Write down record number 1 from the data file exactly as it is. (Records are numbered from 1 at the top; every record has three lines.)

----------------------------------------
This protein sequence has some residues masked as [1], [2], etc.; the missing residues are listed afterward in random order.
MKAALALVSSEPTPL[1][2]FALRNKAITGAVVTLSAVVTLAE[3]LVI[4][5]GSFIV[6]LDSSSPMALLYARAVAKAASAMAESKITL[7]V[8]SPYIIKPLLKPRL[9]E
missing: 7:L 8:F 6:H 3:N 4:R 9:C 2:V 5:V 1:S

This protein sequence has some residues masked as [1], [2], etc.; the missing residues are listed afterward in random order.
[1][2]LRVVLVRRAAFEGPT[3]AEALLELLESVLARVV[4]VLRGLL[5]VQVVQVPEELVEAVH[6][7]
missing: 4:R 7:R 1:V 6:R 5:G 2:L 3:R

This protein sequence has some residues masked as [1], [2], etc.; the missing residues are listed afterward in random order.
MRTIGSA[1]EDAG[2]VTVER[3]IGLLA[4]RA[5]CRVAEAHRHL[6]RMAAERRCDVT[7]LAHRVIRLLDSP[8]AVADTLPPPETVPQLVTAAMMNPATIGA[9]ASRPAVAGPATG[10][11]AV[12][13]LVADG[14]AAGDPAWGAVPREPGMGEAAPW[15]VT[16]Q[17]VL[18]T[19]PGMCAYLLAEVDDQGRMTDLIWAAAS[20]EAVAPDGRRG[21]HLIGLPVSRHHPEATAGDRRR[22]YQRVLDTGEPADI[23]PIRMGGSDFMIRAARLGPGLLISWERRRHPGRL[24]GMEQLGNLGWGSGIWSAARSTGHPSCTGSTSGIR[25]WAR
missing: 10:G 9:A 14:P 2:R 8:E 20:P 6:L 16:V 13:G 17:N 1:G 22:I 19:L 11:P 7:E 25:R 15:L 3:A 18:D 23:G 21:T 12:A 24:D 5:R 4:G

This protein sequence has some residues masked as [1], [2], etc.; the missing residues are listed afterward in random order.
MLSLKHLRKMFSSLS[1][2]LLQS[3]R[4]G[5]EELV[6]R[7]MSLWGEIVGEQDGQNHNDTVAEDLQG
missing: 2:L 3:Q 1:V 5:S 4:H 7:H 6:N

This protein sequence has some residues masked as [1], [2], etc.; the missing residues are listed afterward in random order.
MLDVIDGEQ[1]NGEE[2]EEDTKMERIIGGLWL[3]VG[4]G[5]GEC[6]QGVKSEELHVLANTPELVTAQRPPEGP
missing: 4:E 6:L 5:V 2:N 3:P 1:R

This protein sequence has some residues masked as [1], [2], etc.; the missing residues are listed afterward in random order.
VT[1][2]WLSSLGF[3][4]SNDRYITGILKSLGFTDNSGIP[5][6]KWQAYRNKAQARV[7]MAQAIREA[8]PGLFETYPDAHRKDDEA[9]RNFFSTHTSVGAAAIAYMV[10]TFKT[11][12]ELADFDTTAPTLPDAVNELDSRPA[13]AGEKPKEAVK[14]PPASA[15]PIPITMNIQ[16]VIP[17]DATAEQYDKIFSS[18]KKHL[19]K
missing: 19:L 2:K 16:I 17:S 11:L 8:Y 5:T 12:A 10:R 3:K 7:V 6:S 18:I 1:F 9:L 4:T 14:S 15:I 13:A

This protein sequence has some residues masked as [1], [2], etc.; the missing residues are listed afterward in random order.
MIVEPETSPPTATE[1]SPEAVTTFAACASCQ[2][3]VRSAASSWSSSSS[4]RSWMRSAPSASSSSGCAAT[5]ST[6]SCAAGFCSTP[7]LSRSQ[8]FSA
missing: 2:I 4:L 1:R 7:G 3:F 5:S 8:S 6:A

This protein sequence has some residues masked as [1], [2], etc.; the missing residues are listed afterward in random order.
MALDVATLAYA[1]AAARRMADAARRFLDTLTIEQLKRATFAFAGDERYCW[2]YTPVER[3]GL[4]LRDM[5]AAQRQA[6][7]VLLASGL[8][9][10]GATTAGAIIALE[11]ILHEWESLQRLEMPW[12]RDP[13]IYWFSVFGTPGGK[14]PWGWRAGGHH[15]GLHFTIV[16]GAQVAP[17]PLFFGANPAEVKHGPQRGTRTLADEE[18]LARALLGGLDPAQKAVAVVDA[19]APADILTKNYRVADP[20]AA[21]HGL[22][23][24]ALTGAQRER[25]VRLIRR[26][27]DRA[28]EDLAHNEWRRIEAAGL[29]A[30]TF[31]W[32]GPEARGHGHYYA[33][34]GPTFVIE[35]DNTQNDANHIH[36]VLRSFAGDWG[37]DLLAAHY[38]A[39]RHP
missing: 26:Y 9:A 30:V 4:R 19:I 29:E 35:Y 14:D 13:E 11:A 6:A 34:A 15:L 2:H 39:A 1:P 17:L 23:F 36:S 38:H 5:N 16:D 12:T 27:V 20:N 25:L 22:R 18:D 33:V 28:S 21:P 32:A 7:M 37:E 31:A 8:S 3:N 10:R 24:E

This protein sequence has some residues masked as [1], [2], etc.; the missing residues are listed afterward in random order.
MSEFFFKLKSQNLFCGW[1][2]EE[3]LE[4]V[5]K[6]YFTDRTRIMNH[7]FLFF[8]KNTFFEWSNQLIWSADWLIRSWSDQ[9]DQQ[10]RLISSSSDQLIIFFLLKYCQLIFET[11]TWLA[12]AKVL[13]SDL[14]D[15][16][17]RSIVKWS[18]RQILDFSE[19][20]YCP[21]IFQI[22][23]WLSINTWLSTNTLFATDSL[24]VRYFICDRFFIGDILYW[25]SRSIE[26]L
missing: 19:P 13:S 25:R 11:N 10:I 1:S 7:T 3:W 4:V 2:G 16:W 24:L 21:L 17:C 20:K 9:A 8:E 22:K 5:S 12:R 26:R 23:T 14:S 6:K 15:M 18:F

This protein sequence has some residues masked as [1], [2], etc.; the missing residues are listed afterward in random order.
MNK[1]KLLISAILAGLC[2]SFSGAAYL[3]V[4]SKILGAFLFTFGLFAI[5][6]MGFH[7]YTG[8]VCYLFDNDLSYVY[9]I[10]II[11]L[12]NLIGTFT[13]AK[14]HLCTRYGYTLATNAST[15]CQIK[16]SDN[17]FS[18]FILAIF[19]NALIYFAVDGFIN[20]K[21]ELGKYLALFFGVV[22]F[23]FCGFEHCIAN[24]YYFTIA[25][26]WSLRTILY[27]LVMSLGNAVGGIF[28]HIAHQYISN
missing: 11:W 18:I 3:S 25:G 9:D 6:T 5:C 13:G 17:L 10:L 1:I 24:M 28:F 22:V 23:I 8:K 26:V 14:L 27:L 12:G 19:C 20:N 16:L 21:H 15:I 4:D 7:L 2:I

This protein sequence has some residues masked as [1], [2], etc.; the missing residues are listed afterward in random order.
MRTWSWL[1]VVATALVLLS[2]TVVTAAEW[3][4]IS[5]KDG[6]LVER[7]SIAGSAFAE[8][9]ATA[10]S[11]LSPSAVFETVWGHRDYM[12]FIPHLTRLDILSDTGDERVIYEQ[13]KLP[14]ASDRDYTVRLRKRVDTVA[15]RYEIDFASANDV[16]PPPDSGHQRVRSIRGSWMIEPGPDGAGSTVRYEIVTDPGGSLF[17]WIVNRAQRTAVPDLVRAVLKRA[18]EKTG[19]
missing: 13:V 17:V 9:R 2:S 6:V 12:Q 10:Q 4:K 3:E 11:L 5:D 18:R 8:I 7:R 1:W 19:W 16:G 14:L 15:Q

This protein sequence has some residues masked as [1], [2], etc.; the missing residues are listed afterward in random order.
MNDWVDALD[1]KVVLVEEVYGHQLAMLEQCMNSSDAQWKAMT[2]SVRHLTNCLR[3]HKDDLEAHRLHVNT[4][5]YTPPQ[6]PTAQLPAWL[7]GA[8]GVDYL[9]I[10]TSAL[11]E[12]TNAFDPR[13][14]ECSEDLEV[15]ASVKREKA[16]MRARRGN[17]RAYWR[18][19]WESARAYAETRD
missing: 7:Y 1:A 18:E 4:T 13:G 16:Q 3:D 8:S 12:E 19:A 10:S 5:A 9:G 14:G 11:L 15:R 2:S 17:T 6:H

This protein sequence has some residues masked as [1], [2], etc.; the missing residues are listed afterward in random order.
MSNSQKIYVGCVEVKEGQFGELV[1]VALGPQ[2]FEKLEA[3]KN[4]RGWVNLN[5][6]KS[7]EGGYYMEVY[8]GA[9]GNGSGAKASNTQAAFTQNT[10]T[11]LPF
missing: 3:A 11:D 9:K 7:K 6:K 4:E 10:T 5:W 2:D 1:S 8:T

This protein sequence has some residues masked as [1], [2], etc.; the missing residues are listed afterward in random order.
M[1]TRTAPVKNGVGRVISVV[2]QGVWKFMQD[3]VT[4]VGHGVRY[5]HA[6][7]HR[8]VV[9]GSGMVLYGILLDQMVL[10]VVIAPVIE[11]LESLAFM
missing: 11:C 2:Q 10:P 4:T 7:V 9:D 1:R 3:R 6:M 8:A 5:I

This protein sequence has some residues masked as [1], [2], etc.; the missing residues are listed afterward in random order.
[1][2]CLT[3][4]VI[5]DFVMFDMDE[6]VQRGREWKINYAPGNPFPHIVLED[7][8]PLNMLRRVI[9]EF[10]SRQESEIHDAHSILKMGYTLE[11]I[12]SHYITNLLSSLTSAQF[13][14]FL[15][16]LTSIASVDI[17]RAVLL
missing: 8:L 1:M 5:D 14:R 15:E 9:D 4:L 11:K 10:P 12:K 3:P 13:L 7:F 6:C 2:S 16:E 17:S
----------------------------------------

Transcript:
This protein sequence has some residues masked as [1], [2], etc.; the missing residues are listed afterward in random order.
MKAALALVSSEPTPL[1][2]FALRNKAITGAVVTLSAVVTLAE[3]LVI[4][5]GSFIV[6]LDSSSPMALLYARAVAKAASAMAESKITL[7]V[8]SPYIIKPLLKPRL[9]E
missing: 7:L 8:F 6:H 3:N 4:R 9:C 2:V 5:V 1:S